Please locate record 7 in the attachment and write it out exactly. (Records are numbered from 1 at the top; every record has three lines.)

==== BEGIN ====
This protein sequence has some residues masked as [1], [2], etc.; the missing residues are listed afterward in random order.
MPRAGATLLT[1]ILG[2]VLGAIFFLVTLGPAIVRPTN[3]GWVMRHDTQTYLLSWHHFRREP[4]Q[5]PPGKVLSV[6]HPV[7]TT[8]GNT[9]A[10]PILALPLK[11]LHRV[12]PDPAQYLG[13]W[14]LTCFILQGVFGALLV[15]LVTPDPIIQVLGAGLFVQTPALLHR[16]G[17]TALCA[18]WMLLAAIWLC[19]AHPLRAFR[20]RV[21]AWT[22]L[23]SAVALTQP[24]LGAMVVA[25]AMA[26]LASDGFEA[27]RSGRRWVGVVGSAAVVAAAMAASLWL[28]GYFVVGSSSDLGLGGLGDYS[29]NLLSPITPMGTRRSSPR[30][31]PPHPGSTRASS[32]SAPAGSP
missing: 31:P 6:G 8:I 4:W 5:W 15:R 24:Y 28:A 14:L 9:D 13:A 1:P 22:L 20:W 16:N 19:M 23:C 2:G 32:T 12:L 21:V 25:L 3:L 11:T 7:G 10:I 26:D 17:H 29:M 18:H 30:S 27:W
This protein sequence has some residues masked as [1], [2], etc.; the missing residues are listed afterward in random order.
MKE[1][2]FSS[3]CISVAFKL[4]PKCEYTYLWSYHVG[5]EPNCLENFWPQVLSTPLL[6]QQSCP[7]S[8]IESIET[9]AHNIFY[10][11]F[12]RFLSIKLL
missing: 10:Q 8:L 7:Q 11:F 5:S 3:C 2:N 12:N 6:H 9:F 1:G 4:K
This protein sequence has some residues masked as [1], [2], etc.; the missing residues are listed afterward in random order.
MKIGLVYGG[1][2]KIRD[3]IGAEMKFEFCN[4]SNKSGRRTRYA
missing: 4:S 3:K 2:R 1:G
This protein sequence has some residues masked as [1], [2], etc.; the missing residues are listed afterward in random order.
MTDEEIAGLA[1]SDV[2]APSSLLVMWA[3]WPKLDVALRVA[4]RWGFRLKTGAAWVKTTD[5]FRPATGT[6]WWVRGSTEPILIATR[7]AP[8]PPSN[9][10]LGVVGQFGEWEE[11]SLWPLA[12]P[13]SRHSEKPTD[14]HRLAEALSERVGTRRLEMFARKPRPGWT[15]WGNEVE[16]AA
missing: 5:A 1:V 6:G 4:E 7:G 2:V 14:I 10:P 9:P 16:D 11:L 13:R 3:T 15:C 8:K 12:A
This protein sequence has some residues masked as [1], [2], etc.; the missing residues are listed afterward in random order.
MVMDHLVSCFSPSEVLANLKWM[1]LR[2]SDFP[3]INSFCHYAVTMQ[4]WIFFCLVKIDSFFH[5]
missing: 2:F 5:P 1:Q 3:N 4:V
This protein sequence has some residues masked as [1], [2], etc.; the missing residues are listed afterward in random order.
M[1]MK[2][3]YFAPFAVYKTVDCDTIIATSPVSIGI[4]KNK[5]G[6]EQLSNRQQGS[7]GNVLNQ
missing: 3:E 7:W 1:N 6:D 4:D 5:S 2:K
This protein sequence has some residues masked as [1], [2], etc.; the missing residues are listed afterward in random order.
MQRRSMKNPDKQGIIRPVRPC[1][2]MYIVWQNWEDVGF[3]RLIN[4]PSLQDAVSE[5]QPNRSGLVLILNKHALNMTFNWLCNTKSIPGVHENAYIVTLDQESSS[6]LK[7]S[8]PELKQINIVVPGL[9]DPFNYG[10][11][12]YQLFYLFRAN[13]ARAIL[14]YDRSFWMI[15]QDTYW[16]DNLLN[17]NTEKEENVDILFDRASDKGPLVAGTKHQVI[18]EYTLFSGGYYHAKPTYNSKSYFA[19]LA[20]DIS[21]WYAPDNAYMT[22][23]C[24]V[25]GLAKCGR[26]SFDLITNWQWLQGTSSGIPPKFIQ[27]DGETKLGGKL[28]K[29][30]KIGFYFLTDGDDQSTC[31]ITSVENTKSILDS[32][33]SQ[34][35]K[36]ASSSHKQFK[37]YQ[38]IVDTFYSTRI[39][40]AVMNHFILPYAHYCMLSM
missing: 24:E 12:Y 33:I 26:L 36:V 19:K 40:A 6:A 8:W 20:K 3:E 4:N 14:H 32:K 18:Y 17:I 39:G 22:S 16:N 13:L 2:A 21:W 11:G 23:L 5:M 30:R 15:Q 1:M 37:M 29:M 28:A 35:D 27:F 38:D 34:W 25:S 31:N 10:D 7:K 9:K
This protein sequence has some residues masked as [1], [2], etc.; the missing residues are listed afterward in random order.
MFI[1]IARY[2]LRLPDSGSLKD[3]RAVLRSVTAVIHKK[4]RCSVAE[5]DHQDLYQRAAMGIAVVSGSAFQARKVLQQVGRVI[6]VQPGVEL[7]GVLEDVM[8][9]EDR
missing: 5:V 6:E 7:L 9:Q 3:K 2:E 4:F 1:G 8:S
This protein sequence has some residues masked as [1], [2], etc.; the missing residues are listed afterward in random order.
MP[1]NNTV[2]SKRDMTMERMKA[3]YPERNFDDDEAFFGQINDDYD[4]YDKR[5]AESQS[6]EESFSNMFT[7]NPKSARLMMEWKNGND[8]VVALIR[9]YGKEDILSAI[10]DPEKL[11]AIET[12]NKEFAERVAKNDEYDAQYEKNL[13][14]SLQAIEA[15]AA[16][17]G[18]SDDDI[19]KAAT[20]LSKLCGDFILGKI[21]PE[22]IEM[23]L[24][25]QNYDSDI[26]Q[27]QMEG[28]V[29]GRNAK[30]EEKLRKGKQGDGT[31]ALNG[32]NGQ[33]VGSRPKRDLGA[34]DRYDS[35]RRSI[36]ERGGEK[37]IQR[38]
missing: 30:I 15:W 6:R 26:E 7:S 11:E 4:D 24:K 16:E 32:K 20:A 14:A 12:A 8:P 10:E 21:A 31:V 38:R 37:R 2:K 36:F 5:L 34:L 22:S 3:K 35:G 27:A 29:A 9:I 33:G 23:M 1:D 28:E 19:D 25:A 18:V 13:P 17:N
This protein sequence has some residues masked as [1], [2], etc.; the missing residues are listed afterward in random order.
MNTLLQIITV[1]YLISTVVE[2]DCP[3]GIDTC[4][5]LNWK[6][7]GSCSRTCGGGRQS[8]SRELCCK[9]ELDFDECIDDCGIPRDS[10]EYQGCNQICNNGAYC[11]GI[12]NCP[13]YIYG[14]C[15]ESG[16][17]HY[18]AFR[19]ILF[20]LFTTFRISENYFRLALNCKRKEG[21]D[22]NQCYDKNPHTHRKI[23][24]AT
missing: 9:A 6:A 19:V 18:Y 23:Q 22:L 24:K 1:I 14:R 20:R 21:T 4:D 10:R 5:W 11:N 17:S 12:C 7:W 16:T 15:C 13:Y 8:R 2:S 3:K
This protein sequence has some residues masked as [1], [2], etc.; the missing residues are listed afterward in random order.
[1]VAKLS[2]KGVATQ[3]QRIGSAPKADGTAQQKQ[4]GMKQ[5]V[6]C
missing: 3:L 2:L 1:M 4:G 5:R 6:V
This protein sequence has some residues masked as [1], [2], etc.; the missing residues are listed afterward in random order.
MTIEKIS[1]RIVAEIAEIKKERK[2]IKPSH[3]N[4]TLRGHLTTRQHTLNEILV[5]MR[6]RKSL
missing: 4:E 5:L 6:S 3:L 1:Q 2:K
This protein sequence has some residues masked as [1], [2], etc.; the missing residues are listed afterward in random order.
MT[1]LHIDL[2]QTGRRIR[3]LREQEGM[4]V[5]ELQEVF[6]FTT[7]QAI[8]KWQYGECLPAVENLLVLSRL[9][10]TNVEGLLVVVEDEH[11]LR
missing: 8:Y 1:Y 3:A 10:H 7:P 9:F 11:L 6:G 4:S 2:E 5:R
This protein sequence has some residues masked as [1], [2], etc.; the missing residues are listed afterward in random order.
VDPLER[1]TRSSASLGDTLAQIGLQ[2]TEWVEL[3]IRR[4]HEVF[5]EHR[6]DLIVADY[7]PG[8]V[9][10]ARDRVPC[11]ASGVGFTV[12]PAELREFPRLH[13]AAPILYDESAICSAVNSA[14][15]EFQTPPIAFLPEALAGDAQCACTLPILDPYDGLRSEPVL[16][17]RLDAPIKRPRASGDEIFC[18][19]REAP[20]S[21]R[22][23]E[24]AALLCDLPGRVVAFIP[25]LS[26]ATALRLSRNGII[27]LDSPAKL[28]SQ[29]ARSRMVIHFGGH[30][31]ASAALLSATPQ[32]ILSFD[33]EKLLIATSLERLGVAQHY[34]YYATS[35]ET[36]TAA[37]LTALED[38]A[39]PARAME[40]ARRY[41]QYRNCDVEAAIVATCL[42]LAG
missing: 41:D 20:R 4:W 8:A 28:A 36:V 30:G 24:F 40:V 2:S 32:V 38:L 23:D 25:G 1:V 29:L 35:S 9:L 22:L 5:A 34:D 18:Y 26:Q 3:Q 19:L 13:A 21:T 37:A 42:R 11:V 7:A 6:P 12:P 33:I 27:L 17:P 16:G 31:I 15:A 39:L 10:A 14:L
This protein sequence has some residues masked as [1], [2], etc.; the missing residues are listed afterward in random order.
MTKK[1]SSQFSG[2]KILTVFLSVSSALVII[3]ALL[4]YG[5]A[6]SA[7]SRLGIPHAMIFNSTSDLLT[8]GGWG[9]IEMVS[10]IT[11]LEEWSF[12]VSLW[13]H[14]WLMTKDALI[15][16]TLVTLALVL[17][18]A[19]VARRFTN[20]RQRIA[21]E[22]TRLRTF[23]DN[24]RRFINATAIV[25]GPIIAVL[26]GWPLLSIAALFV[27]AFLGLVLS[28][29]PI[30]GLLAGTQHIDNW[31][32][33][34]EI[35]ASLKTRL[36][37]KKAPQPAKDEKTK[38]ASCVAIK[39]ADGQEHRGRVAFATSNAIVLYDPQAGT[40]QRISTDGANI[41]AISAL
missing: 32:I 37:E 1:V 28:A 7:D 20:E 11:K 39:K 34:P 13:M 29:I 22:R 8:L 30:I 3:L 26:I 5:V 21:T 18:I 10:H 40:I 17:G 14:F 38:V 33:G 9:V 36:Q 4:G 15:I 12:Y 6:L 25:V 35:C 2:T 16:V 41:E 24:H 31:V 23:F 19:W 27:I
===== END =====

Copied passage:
This protein sequence has some residues masked as [1], [2], etc.; the missing residues are listed afterward in random order.
MQRRSMKNPDKQGIIRPVRPC[1][2]MYIVWQNWEDVGF[3]RLIN[4]PSLQDAVSE[5]QPNRSGLVLILNKHALNMTFNWLCNTKSIPGVHENAYIVTLDQESSS[6]LK[7]S[8]PELKQINIVVPGL[9]DPFNYG[10][11][12]YQLFYLFRAN[13]ARAIL[14]YDRSFWMI[15]QDTYW[16]DNLLN[17]NTEKEENVDILFDRASDKGPLVAGTKHQVI[18]EYTLFSGGYYHAKPTYNSKSYFA[19]LA[20]DIS[21]WYAPDNAYMT[22][23]C[24]V[25]GLAKCGR[26]SFDLITNWQWLQGTSSGIPPKFIQ[27]DGETKLGGKL[28]K[29][30]KIGFYFLTDGDDQSTC[31]ITSVENTKSILDS[32][33]SQ[34][35]K[36]ASSSHKQFK[37]YQ[38]IVDTFYSTRI[39][40]AVMNHFILPYAHYCMLSM
missing: 24:E 12:Y 33:I 26:L 36:V 19:K 40:A 6:A 8:W 20:K 3:E 4:N 14:H 32:K 18:Y 17:I 39:G 22:S 16:N 13:L 2:A 21:W 11:G 23:L 5:M 30:R 15:Q 1:M 37:M 29:M 28:A 35:D 27:F 38:D 34:W 25:S 31:N 10:D 7:K 9:K